When I was back in Perth we had access to some of the best beaches for opwn water swimming I have ever come across, which meant open water swimming was that much more inspiring (despite the shark risk). The average annual water temp. is 18 degrees C (about 65 degrees F, which to some of you guys might sound like a bath but still cool enough for wetsuits) and the water clarity is normally excellent. Despite all these positives though, a couple of the ladies I used to coach had suffered for years with an innate fear of the ocean and open water swimming.
When I first met both the girls they could just about complete a 200m freestyle swim in the pool, taking about 5-minutes. Over the course of a winter we worked to develop their technique and specific fitness to a point where one was able to swim 1000m in 18:50 and the other in 20:35. A massive step forward and both were looking forward to a good season's racing. However, come to race day, despite doing some basic familiarity sessions for open water swimming in the lead up to the race, disaster struck.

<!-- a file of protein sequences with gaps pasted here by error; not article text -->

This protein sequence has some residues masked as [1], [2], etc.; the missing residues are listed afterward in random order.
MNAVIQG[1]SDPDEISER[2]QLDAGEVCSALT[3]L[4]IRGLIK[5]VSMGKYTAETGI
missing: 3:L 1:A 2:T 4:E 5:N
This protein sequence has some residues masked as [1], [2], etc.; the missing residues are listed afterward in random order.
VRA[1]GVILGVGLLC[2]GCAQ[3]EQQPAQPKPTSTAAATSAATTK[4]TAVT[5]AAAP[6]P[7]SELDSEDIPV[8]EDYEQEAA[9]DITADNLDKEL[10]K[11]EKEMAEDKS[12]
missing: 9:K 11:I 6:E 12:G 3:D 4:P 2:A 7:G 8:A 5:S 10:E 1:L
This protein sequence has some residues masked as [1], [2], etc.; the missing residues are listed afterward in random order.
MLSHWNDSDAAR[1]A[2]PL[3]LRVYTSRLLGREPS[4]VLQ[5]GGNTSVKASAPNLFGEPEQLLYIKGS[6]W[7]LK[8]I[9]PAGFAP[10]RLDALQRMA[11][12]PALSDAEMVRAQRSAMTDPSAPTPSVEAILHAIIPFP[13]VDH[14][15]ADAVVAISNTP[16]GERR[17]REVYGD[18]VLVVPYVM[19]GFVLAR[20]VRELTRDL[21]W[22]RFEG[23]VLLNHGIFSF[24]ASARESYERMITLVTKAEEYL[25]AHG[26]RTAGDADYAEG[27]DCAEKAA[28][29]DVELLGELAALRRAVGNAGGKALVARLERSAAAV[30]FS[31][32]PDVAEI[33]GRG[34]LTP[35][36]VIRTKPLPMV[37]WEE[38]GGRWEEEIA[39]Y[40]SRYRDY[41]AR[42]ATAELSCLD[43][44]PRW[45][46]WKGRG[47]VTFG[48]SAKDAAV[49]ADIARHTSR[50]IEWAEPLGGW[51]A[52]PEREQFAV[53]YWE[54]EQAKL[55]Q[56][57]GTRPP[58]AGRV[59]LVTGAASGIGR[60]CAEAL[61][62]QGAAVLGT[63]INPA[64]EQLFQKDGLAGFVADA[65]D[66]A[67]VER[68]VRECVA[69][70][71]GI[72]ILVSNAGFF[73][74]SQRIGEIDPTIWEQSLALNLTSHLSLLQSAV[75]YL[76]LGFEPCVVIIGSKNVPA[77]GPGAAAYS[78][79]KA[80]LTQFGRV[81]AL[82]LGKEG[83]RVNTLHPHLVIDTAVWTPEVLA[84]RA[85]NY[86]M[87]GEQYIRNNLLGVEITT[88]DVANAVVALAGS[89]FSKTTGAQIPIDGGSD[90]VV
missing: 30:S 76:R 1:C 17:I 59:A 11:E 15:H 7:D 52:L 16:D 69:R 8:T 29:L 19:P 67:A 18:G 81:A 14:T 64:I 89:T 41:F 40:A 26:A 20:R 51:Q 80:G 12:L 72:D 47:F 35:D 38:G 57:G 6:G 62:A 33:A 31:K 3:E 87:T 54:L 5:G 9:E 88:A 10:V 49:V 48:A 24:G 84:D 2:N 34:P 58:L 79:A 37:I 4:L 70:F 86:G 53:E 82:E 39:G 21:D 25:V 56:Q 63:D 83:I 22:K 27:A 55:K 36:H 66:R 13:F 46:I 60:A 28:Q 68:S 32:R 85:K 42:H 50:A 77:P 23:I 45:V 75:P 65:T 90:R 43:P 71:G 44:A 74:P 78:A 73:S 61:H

One girl ended up doing head-up breaststroke and unable to put her face back in the water after being bashed at the start and swallowing loads of water and came out of the 1000m swim in just under 30 minutes, hysterical in the process, unable to go onto the bike leg. The other only made it to the first 150m marker before feeling she was totally out of her depth (her thoughts) and couldn't go any further. She returned in a rescue canoe.
Very disappointing for all concerned. As their coach, it was up to me to develop an intervention strategy to help. It was my first ever experience with how working on your technique for 6 months in the pool is all well and good, but if things fall apart psychologically, then all the pool time could be viewed as wasted, at least in this open water swimming race situation. Of course by intervening, we were able to then go on and eventually utilise this fitness and technique at a later date.